My son (25) and I (58) took the July 9, 2013 Shanghai-Beijing "Imperial Jewels of China" 12-day tour, which included 5 nights on the Yangtze River going upriver. It was a trip of a lifetime. As an American, the cultural differences between China and Northeast US where we live cannot be overstated. China, for the most part, is still a third-world country in many aspects. It's clear that this country only opened itself to the world in recent decades. The Chinese culture has a very strong history which is still unchanged by other cultures due to their centuries of self-seclusion. Celebrated in music, in theatre, in daily living, every day on this trip introduced my son and I to new outlooks, new foods, new scenery, new ideas and traditions, and new friends. We were able to see the truly amazing natural sites like the historic Yangtze River/extensive and awe-inspiring gorges and Chongqing's giant pandas, plus ancient and extraordinary man-made artifacts such as a buried enormous set of Chinese Bells, jade, Oriental rugs and rug-making, the Terra-Cotta Warriors, the Great Wall, the new largest-in-the-world (Three Gorges) Dam/5-lock system, which changed the face of that part of the world with the rising river water it produced, Shanghai's cosmopolitan modern city and Beijing's historic Tiananman Square and the Forbidden City. And more.
The ship was lovely, the food was great, if sometimes experimental (the Chinese really do eat everything), and there were artisans onboard who could create you Chinese clothing made-to-order, beautiful Chinese paintings and painted articles, tea sets and Chinese tea culture, Chinese dancing and traditional costumes of various dynasties. You could also receive an introduction to Tai Chi or receive Chinese massage, pedicure or other delights. Daytrips were mostly covered financially as part of the tour price with only 3 charged extras, all of which we experienced, including two dinner-theatre events (Tang Dynasty and Peking Opera), and a traditional Peking Duck dinner. The boat is small, only accommodating some 240, which split into groups of approximately 30, each led by a Chinese tour guide, which traveled on individual buses for the land portions of the tour.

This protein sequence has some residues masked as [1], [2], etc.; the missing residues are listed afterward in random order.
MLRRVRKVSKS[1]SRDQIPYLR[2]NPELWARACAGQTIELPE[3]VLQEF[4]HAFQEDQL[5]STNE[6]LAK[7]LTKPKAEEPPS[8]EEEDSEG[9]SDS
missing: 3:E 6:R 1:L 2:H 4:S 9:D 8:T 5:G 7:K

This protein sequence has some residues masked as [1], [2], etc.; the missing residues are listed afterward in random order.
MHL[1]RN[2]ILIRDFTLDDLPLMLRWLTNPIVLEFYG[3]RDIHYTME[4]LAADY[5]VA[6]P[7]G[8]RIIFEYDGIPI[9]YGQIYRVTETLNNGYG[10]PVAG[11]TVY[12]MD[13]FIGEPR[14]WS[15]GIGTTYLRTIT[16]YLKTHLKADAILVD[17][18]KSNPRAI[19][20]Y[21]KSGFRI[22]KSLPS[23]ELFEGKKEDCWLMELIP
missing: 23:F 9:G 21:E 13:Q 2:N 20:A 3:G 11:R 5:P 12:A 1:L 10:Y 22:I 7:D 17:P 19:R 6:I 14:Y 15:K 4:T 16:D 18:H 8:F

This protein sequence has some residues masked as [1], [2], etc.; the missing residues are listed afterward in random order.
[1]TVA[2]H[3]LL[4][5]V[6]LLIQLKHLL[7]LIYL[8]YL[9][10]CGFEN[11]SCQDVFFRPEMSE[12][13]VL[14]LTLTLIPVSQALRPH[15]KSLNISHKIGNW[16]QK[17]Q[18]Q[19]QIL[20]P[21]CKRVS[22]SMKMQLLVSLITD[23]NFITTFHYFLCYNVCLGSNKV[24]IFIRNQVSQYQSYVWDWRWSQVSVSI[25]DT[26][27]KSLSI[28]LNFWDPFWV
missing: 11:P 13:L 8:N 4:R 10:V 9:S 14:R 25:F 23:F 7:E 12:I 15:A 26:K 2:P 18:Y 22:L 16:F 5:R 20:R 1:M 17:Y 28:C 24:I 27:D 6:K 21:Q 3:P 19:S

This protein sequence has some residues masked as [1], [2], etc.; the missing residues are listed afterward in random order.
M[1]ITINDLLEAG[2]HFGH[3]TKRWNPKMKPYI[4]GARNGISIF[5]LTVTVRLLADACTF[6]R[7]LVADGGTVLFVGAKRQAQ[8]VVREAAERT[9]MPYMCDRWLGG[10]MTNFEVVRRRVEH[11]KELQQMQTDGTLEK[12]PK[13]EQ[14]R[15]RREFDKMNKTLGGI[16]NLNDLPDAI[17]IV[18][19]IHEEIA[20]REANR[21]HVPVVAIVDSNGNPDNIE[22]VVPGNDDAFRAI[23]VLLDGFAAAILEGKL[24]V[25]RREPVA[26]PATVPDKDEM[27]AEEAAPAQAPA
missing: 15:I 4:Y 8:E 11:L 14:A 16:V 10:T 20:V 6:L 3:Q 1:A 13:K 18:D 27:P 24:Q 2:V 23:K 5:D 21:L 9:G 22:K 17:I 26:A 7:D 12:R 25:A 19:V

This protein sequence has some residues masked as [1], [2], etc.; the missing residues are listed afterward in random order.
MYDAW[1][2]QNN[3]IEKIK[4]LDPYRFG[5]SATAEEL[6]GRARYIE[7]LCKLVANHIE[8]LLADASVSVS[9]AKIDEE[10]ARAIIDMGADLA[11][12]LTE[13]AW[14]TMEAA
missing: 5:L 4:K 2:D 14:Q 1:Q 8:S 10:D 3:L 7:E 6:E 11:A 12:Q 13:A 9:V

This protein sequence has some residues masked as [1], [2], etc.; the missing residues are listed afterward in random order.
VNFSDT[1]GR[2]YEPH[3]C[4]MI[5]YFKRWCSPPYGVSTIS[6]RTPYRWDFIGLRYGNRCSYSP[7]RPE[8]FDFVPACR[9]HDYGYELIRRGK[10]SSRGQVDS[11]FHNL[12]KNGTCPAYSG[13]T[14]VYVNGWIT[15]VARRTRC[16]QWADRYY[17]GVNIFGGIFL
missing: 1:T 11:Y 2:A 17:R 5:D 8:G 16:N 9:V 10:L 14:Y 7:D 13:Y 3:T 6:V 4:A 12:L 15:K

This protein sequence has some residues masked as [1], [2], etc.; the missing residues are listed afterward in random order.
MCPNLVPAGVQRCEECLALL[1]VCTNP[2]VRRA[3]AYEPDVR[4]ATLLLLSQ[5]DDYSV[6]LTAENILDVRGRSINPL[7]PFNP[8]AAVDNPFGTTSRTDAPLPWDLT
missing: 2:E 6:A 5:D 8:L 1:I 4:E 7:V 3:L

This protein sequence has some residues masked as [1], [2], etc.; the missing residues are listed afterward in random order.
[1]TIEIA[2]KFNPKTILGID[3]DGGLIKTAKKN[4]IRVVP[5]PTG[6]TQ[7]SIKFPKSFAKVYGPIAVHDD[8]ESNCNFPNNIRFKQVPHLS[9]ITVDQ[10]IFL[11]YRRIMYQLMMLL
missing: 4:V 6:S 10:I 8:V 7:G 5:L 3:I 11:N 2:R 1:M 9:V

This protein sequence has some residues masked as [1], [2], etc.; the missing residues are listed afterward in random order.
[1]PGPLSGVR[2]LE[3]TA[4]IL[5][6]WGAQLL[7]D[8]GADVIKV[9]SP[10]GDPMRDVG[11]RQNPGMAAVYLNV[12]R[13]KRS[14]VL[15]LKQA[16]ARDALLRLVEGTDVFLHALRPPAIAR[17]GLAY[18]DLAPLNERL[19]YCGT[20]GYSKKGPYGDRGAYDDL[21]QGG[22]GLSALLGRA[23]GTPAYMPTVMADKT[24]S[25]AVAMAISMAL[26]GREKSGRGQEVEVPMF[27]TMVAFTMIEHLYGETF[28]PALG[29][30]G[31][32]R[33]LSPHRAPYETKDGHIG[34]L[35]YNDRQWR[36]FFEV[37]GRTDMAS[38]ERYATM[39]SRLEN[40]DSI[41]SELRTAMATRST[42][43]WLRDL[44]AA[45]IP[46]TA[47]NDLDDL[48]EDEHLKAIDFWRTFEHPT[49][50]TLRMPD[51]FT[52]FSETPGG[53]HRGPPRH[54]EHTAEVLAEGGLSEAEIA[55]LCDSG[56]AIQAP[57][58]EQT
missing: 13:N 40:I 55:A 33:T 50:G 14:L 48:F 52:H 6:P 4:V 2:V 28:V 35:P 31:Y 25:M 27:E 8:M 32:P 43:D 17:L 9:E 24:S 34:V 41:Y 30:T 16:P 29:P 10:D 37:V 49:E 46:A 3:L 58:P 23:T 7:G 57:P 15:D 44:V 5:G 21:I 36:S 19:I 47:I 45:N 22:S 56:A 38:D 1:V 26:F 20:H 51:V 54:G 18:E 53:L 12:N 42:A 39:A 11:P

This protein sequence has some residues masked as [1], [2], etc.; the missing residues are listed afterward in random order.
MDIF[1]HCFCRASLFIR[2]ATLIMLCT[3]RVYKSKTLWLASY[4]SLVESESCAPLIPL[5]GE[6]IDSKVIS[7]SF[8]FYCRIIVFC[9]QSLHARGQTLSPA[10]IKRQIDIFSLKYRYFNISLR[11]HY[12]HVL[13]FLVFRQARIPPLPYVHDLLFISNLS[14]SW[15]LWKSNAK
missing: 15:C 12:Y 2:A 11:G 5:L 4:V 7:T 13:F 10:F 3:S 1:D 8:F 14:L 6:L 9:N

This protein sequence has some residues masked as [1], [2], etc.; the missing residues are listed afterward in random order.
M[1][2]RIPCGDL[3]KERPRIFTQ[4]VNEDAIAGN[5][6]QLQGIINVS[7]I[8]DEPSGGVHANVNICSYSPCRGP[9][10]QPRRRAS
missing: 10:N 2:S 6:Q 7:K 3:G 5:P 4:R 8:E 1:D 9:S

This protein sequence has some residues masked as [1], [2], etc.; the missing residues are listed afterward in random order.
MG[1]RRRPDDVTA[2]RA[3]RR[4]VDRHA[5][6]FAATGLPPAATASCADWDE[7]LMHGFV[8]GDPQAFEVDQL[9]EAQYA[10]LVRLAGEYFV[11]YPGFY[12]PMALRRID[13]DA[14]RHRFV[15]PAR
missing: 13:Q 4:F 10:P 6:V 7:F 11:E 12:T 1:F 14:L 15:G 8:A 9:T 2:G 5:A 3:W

Although ship cabins are always challenging in size if one doesn't have a huge budget, I found the shower to be larger than expected and the bathroom fairly spacious. The interior 270-sq-ft space was nicely fitted, with unanticipated added "comes-with-the-room" features like an umbrella and robe. Loved the veranda as well. In a very hot climate as the Yangtze river areas were, it was a pleasure to be able to sit in a private space to enjoy the view, or to, as we did, rig up a clothes-line system (we brought clothes line and pins) so we had a place to dry laundry, which we washed by hand on-board several times. This was allowed since it's a very common thing in China to hang your laundry; almost no one uses a clothes dryer anywhere, there. Definitely a good decision on the part of Viking to allow everyone to have a veranda.
I was dismayed, on the next-to-last day of the tour when we were at the Great Wall, when I inadvertently took a wrong turn when trying to return to our meeting place and found myself far, far away from where I was supposed to be. Although I missed getting back to my meeting place in time and my bus returned without me on the 50-minute ride back to Beijing, this extremely frightening experience (I had no Chinese language and the people where I found myself had little to no English skills) cost me a taxi-ride back to where I was supposed to get to, where I found out for the first time I had been "stranded" by my bus at the Great Wall, Viking River Tours already had anticipated such innocent mistakes as mine, and because I was wearing a name tag with a Chinese character on it telling the Chinese who I was with and therefore where I was supposed to meet, and because that same name tag had the phone number of my bus's Chinese (Viking) travel guide, I was rescued by Viking. In fact, the company even paid for my second taxi...the 50-minute one back to Beijing to the luncheon spot where the rest of my group had gone ahead of me. So, two things about that....they rescued me and took care of/paid for my rescue....and they didn't hold everyone else up while my rescue was happening. Although I was terrified at the time, I was actually under good care (which no one could share because of the language barrier) and was safe all the while, due to Viking's efficiency and management of their tour spots.
Because of this rescue and the Viking's overseeing my well-being, my son and I have decided to go on the Viking Oceans 15-day "Viking Homelands" tour on their new 2015 Ocean cruiser, the Viking Star.